4. Put a window or hole-punch in the provisional ballot envelope to make it easy to check and make sure the voter has put the ballot inside.

    Example: Hamilton County, Ohio.

  5. Simplify the process for pollworkers. For example, print the information on one side of the envelope - pollworkers often forget to turn things over. Provide procedural flow charts.

    Example: Los Angeles County, has a 3-piece provisional ballot envelope:

  6. Promote pollworker accountability. Remind pollworkers they are responsible for making sure that the provisional ballot envelope is filled out properly.

  7. Ensure provisional ballots cast by voters voting after polling hours because of a court order are kept separate from other provisional ballots.

    Example: Virginia's provisional envelope includes a check box for the pollworker to check indicating that the provisional is due to the poll have to be kept open.

  8. Alert your pollworkers that some voters might refuse to vote electronically; educate pollworkers on the policy of how to handle such voters.

    Example: The Maryland State Board of Elections issued a policy for the March 2004 Primary stating that paper provisional ballots were not to be provided to voters who were properly listed in the precinct register and wished to avoid voting on DREs.

Processing Provisional Ballots
  1. Keep the provisional ballot process public. Count the number of provisional ballots issued Election Night so you can report the next morning. Develop procedures for tracking and accounting for ballots issued, spoiled and those not voted/returned by voter.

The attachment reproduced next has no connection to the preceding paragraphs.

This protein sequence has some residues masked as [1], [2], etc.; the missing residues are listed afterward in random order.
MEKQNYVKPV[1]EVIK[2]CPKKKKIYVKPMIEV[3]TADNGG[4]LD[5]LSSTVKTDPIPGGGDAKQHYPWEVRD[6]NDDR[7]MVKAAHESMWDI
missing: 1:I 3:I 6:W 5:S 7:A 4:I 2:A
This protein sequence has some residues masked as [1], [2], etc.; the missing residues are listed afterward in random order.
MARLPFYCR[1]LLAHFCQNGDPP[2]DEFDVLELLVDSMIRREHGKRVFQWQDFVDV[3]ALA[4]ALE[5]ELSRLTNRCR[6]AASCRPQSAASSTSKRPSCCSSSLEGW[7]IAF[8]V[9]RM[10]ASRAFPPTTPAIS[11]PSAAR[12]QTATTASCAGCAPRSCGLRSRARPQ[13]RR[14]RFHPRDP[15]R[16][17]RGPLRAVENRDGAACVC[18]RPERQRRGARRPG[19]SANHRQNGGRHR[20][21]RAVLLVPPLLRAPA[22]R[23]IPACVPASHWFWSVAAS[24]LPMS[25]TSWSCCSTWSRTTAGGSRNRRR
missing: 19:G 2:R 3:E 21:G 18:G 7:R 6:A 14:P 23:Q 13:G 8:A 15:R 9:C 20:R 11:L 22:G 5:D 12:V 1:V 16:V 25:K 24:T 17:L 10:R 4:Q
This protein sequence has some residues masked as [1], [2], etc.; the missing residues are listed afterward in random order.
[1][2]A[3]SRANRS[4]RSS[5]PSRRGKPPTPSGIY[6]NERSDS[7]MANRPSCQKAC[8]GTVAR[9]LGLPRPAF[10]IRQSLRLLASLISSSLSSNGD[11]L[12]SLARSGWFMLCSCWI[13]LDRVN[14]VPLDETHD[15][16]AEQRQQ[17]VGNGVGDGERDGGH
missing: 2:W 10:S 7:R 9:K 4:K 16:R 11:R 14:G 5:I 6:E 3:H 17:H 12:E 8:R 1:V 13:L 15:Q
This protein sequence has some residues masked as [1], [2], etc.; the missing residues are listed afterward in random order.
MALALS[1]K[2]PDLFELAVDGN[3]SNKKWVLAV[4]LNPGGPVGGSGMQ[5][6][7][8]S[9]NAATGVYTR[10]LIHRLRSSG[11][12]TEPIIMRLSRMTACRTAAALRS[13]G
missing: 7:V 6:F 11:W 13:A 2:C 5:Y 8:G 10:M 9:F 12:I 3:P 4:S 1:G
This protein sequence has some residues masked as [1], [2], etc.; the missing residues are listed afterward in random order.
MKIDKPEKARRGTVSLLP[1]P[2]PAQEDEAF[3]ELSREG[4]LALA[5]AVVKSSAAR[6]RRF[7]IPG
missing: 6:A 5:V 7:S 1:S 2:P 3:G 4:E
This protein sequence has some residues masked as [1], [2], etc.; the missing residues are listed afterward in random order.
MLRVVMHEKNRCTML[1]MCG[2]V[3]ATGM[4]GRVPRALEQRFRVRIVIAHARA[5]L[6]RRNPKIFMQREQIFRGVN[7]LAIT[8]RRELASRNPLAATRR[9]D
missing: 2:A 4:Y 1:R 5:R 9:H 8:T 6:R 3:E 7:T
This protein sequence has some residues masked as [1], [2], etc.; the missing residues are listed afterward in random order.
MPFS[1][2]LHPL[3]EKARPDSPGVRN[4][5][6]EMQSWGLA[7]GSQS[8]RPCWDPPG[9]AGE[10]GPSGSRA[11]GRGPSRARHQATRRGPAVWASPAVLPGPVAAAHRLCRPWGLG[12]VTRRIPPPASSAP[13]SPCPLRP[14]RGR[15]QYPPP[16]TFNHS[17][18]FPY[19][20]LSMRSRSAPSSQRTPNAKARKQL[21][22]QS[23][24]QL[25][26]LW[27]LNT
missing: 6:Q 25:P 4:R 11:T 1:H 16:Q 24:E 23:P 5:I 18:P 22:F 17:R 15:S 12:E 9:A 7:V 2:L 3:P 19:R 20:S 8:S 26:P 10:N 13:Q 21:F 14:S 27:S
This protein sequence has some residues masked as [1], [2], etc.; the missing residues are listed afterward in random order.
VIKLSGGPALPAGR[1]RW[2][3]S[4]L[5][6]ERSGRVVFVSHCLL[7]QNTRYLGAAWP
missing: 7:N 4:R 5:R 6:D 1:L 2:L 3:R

Example: Marshall County, Iowa, uses a spreadsheet to track provisional ballots cast: This serves to: (1) produce the state-required list that must be posted in county offices for challenge review, (2) track types of provisional ballots cast and counted/not counted designation, (3) produce follow up/"free-access" communications with voters, and (4) help identify precincts where pollworkers did not properly implement procedures or where a large number of voters were not registered.

  2. Protect the security and secrecy of provisional ballots. Ensure all provisional ballots are securely stored at the polling place and while in transit. Consider conducting the research regarding voter eligibility by using a photocopy of information on provisional ballot envelope to protect ballots.

  3. Develop method to verify that voters who claim to have registered at the motor vehicle agency did so.

    Example: In Iowa, pollworkers fills out a worksheet that includes information from the driver's license to track disposition of registration. The Iowa Department of Transportation has responsibility for verifying these registration applications voter's disposition of registration during the canvass period.